Wednesday, December 21, 2011

"Silent Night" - the legend about the origin of a Christmas carol

Since Christmas is coming soon I thought I’ll take you out of Vienna this time and we travel to the countryside to Oberndorf in Salzburg about three hundred kilometres west of Vienna.
And I’ll tell you

a legend about the origin of a Christmas carol – the carol “Silent Night”

We write the year 1818. Oberndorf which is located by the Salzach River was a small and insignificant village that time and home of shipbuilders and skippers.

It was the day of Christmas Eve in a cold winter; the village and the hills around were deeply covered with snow.

The local teacher Franz Gruber closed the school house. Slowly he trudged through the snow to meet his friend and priest of the village Father Joseph Mohr at the church Saint Nicholas.
The two young men had to make the final preparations for the Christmas Mass.

After a warm welcome Father Mohr told the teacher Franz Gruber who also served as organist and as the church’s choir master which hymns he had selected as part of the celebration.
Then the organist climbed up the stairs to the gallery where the organ was placed.
But he made a nasty discovery – mice had chewed through the bellows of the old organ. The instrument kept silent not even a sound was possible.

A Christmas Mass without music would be a very poor one.

Card on the occasion of 100th anniversary
of the carol Silent Night in 1918:
Joseph Mohr, Franz Gruber
and Oberndorf
The both went to the rectory, sat down in the warm parlour and considered what to do.

Suddenly the priest remembered that he had written a poem two years ago; a poem about the Christmas tale. He stood and went to his desk. He rummaged through the drawers of his writing table. Finally he grabbed a piece of paper and showed it to his friend Franz. Excited but in a low voice the priest asked Franz to set this six stanzas long poem to music. They removed their doubts that the words were in German and not in usual liturgical latin.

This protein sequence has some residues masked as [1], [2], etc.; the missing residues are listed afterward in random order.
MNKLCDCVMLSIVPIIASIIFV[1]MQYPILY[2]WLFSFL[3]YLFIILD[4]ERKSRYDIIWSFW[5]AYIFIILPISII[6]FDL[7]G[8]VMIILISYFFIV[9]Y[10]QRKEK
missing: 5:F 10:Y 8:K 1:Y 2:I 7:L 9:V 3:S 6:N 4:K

And soon it was clear. It would be a song for two voices, tenor and bass, and the accompanying instrument would be the priest’s guitar.

Highly inspired by the Christmas poem and influenced by the local folk music Franz Gruber wrote down a simple melody in a sprightly, dance-like rhythm within the following few hours. Already in the late afternoon he was able to practice the carol with the children’s choir.

So it came that on Christmas Eve in 1818 the carol “Silent Night” was sung the first time at Midnight Mass. Father Joseph Mohr sang the tenor voice and played the guitar; Franz Gruber sang the bass line and directed the choir.

The two young men saved the Christmas celebration for the people of Oberndorf not knowing that this carol would be known all over the world one day.

Copyright © 2011 Ingrid Prohaska

Special thanks to JRD Skinner and the Flash Pulp Crew for including this legend in their 'FlashCast48 - Sherlock' !


No comments:

Post a Comment